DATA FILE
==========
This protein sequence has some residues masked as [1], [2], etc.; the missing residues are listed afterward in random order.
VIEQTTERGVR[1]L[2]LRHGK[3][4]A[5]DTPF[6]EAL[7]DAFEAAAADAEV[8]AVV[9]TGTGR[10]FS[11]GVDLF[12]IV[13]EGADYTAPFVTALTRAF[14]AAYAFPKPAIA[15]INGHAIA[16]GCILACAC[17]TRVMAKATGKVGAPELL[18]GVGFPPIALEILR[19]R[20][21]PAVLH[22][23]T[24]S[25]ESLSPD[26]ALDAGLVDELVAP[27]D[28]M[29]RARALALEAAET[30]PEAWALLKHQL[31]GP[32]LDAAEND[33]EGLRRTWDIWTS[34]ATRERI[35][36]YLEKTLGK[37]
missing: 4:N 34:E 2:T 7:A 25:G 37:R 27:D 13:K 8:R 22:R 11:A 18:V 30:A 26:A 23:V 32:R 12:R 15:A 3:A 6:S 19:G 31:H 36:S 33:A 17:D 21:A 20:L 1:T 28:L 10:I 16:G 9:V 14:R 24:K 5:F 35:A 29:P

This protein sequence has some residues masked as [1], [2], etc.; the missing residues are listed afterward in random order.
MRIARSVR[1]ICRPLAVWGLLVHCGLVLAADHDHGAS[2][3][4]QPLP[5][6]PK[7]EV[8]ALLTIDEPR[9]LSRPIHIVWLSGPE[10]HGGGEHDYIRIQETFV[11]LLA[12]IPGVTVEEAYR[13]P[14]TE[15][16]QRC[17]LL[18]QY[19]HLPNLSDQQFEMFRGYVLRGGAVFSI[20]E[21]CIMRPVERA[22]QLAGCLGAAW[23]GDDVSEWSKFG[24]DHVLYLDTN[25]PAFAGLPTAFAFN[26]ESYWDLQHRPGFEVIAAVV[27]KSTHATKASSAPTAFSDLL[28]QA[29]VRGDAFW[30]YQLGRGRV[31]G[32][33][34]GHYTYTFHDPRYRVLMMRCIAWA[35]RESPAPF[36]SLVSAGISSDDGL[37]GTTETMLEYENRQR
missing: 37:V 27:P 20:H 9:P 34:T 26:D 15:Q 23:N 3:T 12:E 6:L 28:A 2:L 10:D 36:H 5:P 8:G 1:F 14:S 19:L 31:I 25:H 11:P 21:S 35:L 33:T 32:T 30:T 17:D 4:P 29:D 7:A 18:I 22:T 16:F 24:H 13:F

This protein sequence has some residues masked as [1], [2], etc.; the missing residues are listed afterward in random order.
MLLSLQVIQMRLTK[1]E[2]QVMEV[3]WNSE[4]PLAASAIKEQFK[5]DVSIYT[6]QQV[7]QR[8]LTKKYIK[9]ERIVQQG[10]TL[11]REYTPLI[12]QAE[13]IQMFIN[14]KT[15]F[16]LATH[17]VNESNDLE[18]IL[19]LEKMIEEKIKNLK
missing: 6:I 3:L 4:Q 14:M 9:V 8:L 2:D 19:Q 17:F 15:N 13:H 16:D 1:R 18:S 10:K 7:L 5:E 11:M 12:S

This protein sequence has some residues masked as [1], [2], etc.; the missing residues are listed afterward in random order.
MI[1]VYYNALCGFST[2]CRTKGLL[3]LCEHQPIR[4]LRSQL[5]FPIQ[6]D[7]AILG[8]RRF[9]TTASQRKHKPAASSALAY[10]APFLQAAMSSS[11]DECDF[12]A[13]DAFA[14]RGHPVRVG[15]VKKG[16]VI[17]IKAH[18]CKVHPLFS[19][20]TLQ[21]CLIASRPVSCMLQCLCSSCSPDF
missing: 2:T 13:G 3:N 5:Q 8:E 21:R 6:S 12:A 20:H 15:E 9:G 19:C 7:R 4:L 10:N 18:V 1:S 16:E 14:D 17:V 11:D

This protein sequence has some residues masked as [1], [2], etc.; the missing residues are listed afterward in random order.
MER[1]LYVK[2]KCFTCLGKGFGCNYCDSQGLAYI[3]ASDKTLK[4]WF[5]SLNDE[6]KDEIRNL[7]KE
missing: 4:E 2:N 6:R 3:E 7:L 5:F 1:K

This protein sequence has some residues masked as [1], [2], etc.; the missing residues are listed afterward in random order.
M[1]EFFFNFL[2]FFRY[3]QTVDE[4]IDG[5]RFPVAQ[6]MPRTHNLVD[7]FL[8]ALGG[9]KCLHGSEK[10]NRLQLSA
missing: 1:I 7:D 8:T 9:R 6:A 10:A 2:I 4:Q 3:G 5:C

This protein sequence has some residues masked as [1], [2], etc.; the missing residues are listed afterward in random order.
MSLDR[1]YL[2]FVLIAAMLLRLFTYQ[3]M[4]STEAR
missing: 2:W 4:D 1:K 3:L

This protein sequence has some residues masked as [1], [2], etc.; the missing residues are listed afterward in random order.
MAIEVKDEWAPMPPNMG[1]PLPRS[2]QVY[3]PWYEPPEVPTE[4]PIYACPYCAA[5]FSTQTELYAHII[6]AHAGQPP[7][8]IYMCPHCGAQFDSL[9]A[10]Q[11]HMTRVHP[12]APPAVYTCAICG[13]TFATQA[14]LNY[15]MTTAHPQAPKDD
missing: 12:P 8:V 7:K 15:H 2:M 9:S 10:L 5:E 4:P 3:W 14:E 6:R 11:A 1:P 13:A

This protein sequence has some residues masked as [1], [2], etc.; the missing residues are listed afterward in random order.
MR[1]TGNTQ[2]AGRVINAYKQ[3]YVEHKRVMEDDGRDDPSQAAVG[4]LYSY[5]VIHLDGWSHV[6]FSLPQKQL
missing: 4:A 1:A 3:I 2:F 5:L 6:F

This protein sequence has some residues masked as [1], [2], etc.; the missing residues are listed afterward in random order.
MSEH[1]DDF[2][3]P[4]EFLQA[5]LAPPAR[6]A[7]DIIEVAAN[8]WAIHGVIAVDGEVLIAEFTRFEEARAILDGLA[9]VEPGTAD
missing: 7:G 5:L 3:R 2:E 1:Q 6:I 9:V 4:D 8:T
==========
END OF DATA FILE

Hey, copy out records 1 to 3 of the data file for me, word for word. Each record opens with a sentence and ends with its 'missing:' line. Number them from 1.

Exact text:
This protein sequence has some residues masked as [1], [2], etc.; the missing residues are listed afterward in random order.
VIEQTTERGVR[1]L[2]LRHGK[3][4]A[5]DTPF[6]EAL[7]DAFEAAAADAEV[8]AVV[9]TGTGR[10]FS[11]GVDLF[12]IV[13]EGADYTAPFVTALTRAF[14]AAYAFPKPAIA[15]INGHAIA[16]GCILACAC[17]TRVMAKATGKVGAPELL[18]GVGFPPIALEILR[19]R[20][21]PAVLH[22][23]T[24]S[25]ESLSPD[26]ALDAGLVDELVAP[27]D[28]M[29]RARALALEAAET[30]PEAWALLKHQL[31]GP[32]LDAAEND[33]EGLRRTWDIWTS[34]ATRERI[35][36]YLEKTLGK[37]
missing: 4:N 34:E 2:T 7:A 25:G 37:R 27:D 13:K 8:R 22:R 11:A 18:V 30:A 26:A 23:V 32:R 12:R 15:A 3:A 6:S 19:G 31:H 36:S 33:A 17:D 21:A 20:L 1:T 28:L 10:I 16:G 9:V 14:R 24:K 5:F 35:A 29:P

This protein sequence has some residues masked as [1], [2], etc.; the missing residues are listed afterward in random order.
MRIARSVR[1]ICRPLAVWGLLVHCGLVLAADHDHGAS[2][3][4]QPLP[5][6]PK[7]EV[8]ALLTIDEPR[9]LSRPIHIVWLSGPE[10]HGGGEHDYIRIQETFV[11]LLA[12]IPGVTVEEAYR[13]P[14]TE[15][16]QRC[17]LL[18]QY[19]HLPNLSDQQFEMFRGYVLRGGAVFSI[20]E[21]CIMRPVERA[22]QLAGCLGAAW[23]GDDVSEWSKFG[24]DHVLYLDTN[25]PAFAGLPTAFAFN[26]ESYWDLQHRPGFEVIAAVV[27]KSTHATKASSAPTAFSDLL[28]QA[29]VRGDAFW[30]YQLGRGRV[31]G[32][33][34]GHYTYTFHDPRYRVLMMRCIAWA[35]RESPAPF[36]SLVSAGISSDDGL[37]GTTETMLEYENRQR
missing: 37:V 27:P 20:H 9:P 34:T 26:D 15:Q 23:N 3:T 12:E 6:L 28:A 2:L 10:D 36:H 5:P 8:G 1:F 14:S 19:L 31:I 25:H 11:P 21:S 35:L 33:T 32:T 30:T 17:D 4:P 29:D 7:A 18:I 22:T 16:F 24:H 13:F

This protein sequence has some residues masked as [1], [2], etc.; the missing residues are listed afterward in random order.
MLLSLQVIQMRLTK[1]E[2]QVMEV[3]WNSE[4]PLAASAIKEQFK[5]DVSIYT[6]QQV[7]QR[8]LTKKYIK[9]ERIVQQG[10]TL[11]REYTPLI[12]QAE[13]IQMFIN[14]KT[15]F[16]LATH[17]VNESNDLE[18]IL[19]LEKMIEEKIKNLK
missing: 6:I 3:L 4:Q 14:M 9:V 8:L 2:D 19:Q 17:F 15:N 13:H 16:D 1:R 18:S 10:K 7:L 5:E 11:M 12:S